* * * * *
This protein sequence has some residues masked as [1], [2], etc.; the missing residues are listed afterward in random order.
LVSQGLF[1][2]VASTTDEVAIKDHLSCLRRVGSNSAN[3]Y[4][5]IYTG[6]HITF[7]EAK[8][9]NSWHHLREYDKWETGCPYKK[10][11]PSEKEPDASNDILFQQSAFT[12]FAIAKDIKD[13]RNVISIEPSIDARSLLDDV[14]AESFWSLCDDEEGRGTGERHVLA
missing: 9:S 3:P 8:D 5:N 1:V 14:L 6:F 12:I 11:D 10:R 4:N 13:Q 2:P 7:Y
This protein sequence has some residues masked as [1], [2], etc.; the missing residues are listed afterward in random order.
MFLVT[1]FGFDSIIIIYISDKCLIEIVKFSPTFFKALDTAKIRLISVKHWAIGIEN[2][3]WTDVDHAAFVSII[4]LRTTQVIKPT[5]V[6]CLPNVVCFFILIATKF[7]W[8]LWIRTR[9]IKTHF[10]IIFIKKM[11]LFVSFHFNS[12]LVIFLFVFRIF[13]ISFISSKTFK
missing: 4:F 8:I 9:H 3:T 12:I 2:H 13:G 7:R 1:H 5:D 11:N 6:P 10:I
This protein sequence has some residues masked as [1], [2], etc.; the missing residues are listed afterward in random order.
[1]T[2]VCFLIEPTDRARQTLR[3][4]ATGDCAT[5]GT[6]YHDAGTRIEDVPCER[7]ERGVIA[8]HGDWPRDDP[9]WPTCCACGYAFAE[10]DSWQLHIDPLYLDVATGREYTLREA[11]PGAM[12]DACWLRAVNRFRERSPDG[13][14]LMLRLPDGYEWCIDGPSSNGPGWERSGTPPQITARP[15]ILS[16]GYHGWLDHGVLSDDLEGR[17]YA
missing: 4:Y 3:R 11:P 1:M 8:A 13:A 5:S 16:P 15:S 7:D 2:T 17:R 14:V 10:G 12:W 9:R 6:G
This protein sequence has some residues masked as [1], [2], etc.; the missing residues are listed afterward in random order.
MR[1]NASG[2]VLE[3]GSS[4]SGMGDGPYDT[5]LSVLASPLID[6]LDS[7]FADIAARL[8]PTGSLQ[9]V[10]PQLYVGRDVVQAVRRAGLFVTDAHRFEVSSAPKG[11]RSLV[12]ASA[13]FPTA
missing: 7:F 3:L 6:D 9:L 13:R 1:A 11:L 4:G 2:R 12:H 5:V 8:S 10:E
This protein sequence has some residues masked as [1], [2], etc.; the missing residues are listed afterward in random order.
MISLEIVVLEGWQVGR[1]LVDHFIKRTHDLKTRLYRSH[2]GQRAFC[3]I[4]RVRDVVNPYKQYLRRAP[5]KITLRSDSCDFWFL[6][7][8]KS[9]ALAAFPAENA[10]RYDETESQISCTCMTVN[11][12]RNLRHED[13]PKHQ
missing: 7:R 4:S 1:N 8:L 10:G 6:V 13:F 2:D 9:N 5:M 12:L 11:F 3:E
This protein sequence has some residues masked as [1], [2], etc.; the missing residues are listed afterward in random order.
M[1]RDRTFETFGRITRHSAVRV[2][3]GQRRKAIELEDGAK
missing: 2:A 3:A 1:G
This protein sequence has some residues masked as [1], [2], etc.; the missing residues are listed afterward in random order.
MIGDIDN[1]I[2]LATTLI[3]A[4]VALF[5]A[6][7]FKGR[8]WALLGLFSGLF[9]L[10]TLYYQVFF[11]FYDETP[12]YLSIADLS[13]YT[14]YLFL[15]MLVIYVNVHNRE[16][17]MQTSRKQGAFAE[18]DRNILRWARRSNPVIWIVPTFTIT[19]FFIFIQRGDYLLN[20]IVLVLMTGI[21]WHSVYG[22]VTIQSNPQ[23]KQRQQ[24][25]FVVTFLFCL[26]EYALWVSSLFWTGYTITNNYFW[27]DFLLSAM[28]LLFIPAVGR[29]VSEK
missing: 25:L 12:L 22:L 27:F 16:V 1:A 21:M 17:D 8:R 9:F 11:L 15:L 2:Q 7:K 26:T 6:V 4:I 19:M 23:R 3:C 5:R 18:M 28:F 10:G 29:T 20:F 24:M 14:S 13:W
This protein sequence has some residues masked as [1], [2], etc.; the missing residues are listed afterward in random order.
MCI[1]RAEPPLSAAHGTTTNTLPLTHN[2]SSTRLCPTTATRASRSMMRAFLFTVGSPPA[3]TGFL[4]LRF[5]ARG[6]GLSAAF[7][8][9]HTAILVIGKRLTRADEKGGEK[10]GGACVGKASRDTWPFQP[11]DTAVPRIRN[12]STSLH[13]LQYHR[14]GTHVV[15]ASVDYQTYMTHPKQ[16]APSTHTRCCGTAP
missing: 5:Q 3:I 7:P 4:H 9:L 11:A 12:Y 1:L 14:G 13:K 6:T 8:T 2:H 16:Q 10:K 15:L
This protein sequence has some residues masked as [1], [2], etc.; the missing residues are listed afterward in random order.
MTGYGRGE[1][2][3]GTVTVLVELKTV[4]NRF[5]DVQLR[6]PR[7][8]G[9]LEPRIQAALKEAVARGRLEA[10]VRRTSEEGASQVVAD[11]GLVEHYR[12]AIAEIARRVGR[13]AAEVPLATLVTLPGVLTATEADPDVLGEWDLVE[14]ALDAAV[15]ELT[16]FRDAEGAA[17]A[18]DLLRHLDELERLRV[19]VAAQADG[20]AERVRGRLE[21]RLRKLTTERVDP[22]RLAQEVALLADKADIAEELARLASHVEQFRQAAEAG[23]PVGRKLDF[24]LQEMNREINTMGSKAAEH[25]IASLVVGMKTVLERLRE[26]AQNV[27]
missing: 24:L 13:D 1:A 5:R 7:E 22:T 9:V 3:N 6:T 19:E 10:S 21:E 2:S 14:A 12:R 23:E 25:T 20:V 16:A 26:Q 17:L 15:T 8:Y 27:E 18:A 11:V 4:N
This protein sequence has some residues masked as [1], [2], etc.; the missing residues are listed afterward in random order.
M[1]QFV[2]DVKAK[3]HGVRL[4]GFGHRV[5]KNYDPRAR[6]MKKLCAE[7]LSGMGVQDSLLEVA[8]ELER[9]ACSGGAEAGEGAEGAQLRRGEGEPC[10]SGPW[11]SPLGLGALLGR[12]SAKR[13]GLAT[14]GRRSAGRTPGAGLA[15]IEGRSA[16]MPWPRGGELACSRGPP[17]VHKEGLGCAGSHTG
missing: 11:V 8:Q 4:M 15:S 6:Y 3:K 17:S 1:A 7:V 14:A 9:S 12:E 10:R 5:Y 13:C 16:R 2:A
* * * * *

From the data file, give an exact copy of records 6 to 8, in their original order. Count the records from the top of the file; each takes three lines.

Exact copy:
This protein sequence has some residues masked as [1], [2], etc.; the missing residues are listed afterward in random order.
M[1]RDRTFETFGRITRHSAVRV[2][3]GQRRKAIELEDGAK
missing: 2:A 3:A 1:G
This protein sequence has some residues masked as [1], [2], etc.; the missing residues are listed afterward in random order.
MIGDIDN[1]I[2]LATTLI[3]A[4]VALF[5]A[6][7]FKGR[8]WALLGLFSGLF[9]L[10]TLYYQVFF[11]FYDETP[12]YLSIADLS[13]YT[14]YLFL[15]MLVIYVNVHNRE[16][17]MQTSRKQGAFAE[18]DRNILRWARRSNPVIWIVPTFTIT[19]FFIFIQRGDYLLN[20]IVLVLMTGI[21]WHSVYG[22]VTIQSNPQ[23]KQRQQ[24][25]FVVTFLFCL[26]EYALWVSSLFWTGYTITNNYFW[27]DFLLSAM[28]LLFIPAVGR[29]VSEK
missing: 25:L 12:L 22:L 27:F 16:V 1:A 21:M 17:D 8:R 9:F 11:L 15:L 2:Q 7:K 26:T 6:V 4:I 19:M 23:R 3:C 5:R 18:M 28:F 10:G 29:T 20:F 24:M 14:S 13:W
This protein sequence has some residues masked as [1], [2], etc.; the missing residues are listed afterward in random order.
MCI[1]RAEPPLSAAHGTTTNTLPLTHN[2]SSTRLCPTTATRASRSMMRAFLFTVGSPPA[3]TGFL[4]LRF[5]ARG[6]GLSAAF[7][8][9]HTAILVIGKRLTRADEKGGEK[10]GGACVGKASRDTWPFQP[11]DTAVPRIRN[12]STSLH[13]LQYHR[14]GTHVV[15]ASVDYQTYMTHPKQ[16]APSTHTRCCGTAP
missing: 5:Q 3:I 7:P 4:H 9:L 11:A 12:Y 1:L 14:G 13:K 6:T 8:T 2:H 16:Q 10:K 15:L